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The pidgin Inferno

pidgin Dante frontpiece.jpg

     Dante Alighieri (1265-1321) was a radical in his time. He would have to be, seeing as he was exiled from his beloved city of Florence where his family had set down roots 200 years earlier. Locally, we would say, “Dante was hard-head.” Dante was certainly principled in his politics and his art, and wrote the Inferno, not in Latin as was expected of the high literature of the time, but in the common language (lingua vulgare) of Tuscany, which would eventually become the Italian language. 

     In addition, Dante wrote La Divina Commedia (of which Inferno is the first part) after he was exiled from Florence. I, too, can be said to have written The pidgin Inferno during a time of exile: The COVID-19 pandemic of 2020 and 2021. 

     My only motivation in writing The pidgin Inferno was a wish to see the Inferno in pidgin, the lingua vulgare of my beloved Hawai‘i. But I could not find such a work. Now, for better or worse, there is. 

    Early in the process, I had a choice to make. Do I write a straight pidgin “translation” preserving all the learned allusions and references to historical persona? Or do I double down on the vulgare nature of my effort and make substitutions more familiar to a local audience? Being a simple local boy, I went vulgar. 

    Where I felt it was appropriate, I kept some of the ancient history, literary allusions, and historical figures from the original Inferno. Nearly everything else–literary allusions, metaphors, people, histories, and even literature–was substituted to inform and entertain a more local sensibility. 

    So, now in 2021, on the 700th anniversary of Dante’s death, there is yet another retelling of his revered classic.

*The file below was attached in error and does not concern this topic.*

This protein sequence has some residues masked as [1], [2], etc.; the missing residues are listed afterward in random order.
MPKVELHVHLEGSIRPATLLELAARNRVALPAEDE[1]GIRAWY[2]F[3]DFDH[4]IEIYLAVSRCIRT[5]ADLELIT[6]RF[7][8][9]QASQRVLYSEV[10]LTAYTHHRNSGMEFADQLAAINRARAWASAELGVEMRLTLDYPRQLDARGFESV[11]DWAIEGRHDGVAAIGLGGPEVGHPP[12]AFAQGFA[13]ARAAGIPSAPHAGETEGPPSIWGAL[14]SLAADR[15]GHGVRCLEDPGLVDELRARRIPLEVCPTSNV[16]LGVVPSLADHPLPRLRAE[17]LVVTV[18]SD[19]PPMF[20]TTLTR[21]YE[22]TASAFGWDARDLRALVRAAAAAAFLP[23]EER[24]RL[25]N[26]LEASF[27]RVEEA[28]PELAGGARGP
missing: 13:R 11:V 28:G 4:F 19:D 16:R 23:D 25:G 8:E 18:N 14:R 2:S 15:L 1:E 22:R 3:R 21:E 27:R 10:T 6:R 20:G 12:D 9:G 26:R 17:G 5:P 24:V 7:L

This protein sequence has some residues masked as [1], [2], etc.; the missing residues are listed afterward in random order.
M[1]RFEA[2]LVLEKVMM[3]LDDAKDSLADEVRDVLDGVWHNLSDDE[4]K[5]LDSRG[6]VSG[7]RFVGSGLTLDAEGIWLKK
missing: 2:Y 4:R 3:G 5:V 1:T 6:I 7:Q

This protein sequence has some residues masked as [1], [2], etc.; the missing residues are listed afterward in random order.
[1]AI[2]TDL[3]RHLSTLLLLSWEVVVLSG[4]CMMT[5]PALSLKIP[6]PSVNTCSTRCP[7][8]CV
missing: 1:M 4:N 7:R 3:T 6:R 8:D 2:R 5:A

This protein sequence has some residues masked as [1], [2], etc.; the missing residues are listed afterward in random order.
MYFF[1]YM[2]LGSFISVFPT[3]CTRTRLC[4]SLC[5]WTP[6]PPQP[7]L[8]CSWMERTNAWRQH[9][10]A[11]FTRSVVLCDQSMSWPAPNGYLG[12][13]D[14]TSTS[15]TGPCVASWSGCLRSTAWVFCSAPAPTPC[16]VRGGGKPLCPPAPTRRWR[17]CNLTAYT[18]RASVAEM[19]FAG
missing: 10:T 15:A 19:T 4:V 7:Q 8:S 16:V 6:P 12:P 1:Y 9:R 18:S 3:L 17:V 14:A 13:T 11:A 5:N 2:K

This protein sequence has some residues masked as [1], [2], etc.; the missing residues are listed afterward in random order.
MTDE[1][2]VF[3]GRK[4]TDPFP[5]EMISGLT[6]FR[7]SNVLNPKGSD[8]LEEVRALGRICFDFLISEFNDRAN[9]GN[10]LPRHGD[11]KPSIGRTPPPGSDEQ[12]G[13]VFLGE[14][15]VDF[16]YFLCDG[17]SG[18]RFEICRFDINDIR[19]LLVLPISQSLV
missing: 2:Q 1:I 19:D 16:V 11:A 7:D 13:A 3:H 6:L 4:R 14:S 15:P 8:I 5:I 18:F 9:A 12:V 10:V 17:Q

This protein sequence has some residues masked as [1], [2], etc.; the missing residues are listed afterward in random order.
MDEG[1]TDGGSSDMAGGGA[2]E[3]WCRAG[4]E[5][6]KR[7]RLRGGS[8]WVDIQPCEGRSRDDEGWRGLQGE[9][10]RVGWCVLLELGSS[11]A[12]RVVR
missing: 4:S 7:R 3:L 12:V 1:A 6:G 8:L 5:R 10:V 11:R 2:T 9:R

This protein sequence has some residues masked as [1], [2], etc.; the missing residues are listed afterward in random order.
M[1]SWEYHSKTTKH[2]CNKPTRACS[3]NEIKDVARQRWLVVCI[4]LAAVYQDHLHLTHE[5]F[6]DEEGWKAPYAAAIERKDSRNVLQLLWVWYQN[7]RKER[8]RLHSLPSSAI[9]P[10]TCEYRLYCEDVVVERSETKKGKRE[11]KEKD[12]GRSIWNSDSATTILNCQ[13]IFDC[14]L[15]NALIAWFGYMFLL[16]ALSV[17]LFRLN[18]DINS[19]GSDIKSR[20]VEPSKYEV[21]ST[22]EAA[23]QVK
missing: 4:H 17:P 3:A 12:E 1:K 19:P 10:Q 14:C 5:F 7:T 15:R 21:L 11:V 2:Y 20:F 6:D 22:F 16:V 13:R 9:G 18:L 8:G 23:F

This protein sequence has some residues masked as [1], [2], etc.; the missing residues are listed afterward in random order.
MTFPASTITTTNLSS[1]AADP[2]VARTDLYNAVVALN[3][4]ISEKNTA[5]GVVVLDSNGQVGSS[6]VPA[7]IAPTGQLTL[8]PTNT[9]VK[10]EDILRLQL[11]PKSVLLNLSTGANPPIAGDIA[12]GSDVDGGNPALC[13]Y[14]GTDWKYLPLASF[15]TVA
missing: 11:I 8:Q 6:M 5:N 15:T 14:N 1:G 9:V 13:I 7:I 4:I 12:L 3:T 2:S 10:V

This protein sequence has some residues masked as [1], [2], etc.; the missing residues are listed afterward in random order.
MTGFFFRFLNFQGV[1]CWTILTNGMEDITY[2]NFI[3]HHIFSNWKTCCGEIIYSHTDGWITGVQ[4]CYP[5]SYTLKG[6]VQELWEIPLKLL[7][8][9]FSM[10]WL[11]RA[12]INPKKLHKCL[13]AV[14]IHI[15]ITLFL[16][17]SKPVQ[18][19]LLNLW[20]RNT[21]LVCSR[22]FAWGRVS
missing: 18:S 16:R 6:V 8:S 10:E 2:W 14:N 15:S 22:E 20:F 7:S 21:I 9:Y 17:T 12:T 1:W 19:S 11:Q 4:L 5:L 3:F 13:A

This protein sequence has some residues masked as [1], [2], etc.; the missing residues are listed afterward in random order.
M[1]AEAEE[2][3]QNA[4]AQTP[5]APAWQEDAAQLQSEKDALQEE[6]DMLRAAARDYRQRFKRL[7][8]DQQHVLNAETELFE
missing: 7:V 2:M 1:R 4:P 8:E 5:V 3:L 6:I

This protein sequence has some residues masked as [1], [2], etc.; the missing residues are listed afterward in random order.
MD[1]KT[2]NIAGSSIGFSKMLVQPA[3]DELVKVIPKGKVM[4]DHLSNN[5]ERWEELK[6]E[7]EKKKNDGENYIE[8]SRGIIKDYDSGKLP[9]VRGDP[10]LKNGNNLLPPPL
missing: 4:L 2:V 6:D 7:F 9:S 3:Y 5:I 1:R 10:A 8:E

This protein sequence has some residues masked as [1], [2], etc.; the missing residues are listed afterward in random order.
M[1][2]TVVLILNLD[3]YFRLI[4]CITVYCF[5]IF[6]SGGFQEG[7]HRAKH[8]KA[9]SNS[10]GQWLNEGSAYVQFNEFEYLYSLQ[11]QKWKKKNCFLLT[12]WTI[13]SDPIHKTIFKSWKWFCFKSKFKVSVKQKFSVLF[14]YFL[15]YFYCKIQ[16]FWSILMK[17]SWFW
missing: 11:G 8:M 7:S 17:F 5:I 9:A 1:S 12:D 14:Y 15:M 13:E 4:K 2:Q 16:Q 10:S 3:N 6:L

Dante and Shakespeare divide the world between them. There is no third.

— T.S. Eliot

Get Dante. Get Shakespeare. Pau.

— J.J. Higa

Inferno Detail

Published cantos

Currently, The pidgin Inferno is out at publishers being considered for publication. As that process may take years, below are the individual cantos (there are 34 cantos total) that have been published either in print or online. 

Okay gangy, The pidgin Inferno not one book yet, cool your jets. Might take for days, so meanwhile I going post some stuffs up here when get time. This buggah get t'irty t'ree cantos, so no worry, beef curry, going get some entertaining kine stuffs. Try wait.

Canto 2 – The Hawai'i Review of Books (video)


                 or on my channel on YouTube


                 Dante and his guide meet their heavenly inspiration


Canto 22 – Hawai'i Pacific Review *NEW*


                   Dante meets the sinners in the boiling pitch, including couple local braddahs who went

                     accept bribes just last year (*cough* J. Kalani and Ty)

Canto 27 – The Hawai'i Review of Books


                   Dante recounts an important local history with an infamous evil counselor (*cough* Kealoha)



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